Unity and Variety

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Singularity: where an arrangement 'crinkles'Singularity: where an arrangement 'crinkles'The balance between unity and variety in music is a technical/artistic challenge that composers have been grappling with for probably as long as they have been writing music. It seems to become a more urgent issue, however, when you head into the nineteenth century with the development of the idea that works should be individual – that they should have recognisable identities that distinguish them from all other works. There are all sorts of reasons for this aesthetic shift, but changes in listening habits are indicative. When the orchestra is the background music for a duchess’s card game, symphonies can be more generic, but when the lights are lowered to put everyone’s attention on the orchestra, the music needs to do more to distinguish itself.

Those of us writing a cappella arrangements of popular songs from the last century might be working on a more modest scale than the nineteenth-century symphonists, but we face similar artistic and technical challenges. Specifically, there is the question about how much to repeat stuff. It’s a simple question, but the answer is always interestingly non-obvious, because of the effect that repetition has on a piece’s sense of identity.

You see, self-referentiality is central to building a sense of persona. Managed déja vu is how you give the sense that yes, these bits of music belong together, they are part of the same thing. A person’s sense of self-identity is built through the maintenance of an internal autobiography, in which they select certain experiences from their past to narrate to themselves as a way to understand who they are and why they are like that. Thematic development in music has the same kind of function. Just as I am the kind of person who finds it hard to walk past a cheap joke, David Wright’s arrangement of ‘Cross the Mason Dixon Line’ finds itself perpetually compelled to start phrases with bass propellents.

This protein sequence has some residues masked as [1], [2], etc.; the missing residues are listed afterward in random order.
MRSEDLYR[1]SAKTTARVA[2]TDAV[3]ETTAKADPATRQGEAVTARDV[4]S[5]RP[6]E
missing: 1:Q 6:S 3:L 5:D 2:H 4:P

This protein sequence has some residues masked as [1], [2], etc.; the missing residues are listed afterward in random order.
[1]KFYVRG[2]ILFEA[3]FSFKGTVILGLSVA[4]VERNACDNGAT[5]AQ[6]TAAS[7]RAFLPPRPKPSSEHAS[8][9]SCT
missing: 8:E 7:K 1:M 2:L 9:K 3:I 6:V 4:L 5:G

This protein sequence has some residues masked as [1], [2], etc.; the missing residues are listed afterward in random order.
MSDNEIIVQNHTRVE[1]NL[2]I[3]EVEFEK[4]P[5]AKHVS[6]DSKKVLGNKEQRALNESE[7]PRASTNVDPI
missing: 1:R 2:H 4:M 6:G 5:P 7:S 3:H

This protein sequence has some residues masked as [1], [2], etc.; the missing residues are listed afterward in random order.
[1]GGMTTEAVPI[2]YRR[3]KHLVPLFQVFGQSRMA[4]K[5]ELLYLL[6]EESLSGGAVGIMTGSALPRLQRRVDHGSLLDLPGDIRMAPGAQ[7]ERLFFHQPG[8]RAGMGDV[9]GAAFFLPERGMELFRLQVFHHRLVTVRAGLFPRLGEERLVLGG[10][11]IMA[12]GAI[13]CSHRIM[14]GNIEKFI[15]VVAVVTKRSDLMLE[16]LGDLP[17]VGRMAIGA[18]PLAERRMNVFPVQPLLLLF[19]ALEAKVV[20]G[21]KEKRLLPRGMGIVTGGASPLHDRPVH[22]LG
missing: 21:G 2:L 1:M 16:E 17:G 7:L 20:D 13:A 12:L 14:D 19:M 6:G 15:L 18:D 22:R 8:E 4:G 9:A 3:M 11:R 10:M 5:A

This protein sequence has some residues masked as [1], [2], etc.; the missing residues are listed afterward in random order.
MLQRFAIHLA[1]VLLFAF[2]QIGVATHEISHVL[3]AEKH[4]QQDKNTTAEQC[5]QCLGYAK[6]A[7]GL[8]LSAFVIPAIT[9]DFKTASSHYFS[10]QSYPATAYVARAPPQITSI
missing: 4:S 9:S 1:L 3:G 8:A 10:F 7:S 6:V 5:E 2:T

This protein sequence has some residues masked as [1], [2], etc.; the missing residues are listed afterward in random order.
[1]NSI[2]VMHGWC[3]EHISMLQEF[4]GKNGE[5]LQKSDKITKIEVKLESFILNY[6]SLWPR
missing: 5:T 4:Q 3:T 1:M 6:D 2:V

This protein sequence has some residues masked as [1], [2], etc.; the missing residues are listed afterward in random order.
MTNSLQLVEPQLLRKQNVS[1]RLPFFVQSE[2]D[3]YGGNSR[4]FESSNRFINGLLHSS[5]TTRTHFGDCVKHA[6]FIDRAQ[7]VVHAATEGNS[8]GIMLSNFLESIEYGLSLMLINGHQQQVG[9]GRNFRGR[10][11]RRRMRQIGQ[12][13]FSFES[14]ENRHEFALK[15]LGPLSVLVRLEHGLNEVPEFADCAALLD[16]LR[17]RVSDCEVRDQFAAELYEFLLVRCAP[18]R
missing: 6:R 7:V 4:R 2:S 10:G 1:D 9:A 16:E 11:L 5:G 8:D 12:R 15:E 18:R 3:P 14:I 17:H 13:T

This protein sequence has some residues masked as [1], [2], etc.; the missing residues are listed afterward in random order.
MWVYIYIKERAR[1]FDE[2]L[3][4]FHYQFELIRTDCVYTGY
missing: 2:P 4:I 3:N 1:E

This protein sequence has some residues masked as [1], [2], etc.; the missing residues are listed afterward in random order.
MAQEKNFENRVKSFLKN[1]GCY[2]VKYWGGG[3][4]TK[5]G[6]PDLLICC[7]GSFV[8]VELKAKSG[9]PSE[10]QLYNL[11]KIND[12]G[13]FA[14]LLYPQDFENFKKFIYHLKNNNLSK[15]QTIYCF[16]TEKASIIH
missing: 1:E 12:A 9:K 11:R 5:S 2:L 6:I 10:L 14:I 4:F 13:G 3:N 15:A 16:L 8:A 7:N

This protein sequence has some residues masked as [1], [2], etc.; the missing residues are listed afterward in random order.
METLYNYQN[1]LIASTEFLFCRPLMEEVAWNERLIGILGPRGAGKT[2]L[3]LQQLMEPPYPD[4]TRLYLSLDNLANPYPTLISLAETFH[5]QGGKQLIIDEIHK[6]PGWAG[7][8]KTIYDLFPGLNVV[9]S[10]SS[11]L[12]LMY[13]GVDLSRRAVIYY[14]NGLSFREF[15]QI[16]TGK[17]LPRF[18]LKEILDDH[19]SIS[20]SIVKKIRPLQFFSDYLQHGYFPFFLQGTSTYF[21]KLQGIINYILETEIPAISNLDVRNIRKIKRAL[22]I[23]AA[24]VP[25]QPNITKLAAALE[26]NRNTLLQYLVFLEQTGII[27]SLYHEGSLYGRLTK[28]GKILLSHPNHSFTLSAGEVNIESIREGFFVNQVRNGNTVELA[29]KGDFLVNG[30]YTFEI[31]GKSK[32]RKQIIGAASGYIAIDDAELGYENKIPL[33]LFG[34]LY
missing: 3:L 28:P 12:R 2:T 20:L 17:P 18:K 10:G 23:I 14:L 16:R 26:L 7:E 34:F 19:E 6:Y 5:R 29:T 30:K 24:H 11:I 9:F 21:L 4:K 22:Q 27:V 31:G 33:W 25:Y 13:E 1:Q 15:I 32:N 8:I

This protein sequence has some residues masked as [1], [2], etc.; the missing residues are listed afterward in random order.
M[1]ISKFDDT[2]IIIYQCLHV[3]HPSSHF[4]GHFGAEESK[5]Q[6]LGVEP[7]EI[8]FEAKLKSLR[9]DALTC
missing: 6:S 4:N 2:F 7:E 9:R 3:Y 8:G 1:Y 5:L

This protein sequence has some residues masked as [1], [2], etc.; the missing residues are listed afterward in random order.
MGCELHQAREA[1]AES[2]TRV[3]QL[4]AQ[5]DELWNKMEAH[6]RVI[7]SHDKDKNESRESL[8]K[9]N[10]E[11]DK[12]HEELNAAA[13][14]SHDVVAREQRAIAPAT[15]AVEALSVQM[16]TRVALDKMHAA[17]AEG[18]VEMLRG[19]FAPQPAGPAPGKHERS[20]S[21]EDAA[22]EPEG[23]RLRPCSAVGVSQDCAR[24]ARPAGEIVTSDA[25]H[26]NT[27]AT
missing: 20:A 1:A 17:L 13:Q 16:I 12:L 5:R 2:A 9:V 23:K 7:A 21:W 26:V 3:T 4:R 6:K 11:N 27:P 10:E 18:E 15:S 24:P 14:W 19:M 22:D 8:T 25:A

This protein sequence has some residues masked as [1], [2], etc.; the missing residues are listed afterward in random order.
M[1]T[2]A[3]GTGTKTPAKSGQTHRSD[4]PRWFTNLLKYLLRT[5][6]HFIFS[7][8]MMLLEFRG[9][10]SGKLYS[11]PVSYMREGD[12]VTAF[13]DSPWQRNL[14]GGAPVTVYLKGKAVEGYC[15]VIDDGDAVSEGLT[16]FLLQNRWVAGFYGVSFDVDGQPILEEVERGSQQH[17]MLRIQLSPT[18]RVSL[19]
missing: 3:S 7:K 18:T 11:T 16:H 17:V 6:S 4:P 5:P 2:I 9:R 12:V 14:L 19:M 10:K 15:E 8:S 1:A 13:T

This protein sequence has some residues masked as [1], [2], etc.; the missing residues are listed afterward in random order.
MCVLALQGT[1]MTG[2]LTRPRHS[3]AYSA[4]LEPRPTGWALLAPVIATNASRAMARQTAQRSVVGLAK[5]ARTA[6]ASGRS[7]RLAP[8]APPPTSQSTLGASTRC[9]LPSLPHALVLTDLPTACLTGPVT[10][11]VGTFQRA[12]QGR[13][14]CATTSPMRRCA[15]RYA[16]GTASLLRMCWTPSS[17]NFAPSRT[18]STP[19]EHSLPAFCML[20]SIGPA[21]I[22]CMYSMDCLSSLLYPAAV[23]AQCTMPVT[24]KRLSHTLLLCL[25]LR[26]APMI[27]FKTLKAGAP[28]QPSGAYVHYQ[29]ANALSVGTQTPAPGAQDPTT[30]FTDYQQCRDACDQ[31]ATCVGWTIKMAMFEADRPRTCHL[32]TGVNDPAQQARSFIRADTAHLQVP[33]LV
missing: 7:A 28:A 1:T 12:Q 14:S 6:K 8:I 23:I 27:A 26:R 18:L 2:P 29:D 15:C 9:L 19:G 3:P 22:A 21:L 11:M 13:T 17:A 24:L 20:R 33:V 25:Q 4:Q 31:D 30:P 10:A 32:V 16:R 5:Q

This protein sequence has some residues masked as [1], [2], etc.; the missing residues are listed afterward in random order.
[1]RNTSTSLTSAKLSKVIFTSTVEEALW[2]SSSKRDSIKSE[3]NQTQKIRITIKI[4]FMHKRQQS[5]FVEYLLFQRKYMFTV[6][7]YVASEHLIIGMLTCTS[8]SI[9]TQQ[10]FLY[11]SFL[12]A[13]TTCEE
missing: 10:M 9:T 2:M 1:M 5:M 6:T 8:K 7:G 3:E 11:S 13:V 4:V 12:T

On the other hand, excessive thematic working becomes first dull, then annoying, as anyone who has listened to all of Schumann’s 4th Symphony will testify. This takes the inner coherence produced by self-referentiality and elevates it to a point of self-obsessiveness. People who are so focused in on themselves that they haven’t got room to let anyone or anything else affect them are just not appealing company. (Definition of a conversational bore: someone who says what they were going to say anyway, whatever you contribute.)

And whilst managed repetition is key to building a sense of coherent characterisation, the things that make a piece of music striking or memorable or appealing – the things that make us care about it – are the things that stand out as unique occurences. As David Wright put it, poignancy is something you get by evoking something once. He also refers to these moments as ‘singularities’ – he is a mathematician, after all – and articulates this idea as being ‘where it isn’t smooth, where it crinkles’. It’s the same with people of course – it’s the unusual events that stand out in our personal narratives, not the routine ones.

It’s something I’ve noticed more than once that when I’ve been arranging something by request, the person I’m arranging for will often have a particular detail in the original song that they really love and really want me to include – and it will be detail that happens only once. It’s often really quite subtle – and in one instance took me about 8 listenings before I caught onto what they meant! – but for them it was the musical equivalent of the way you just adore how your beloved’s cheek dimples when they smile. The singularities don’t have to stick out, but they do need to be there.

As an arranger, I often recognise the presence of these singularities by anticipating the pleasure a performer will take in singing them. Either that, or I find it surprising myself. The following is not an uncommon inner dialogue in my head as I arrange:

‘Ooh, I wouldn’t have thought of that. Oh, I guess I just did.’

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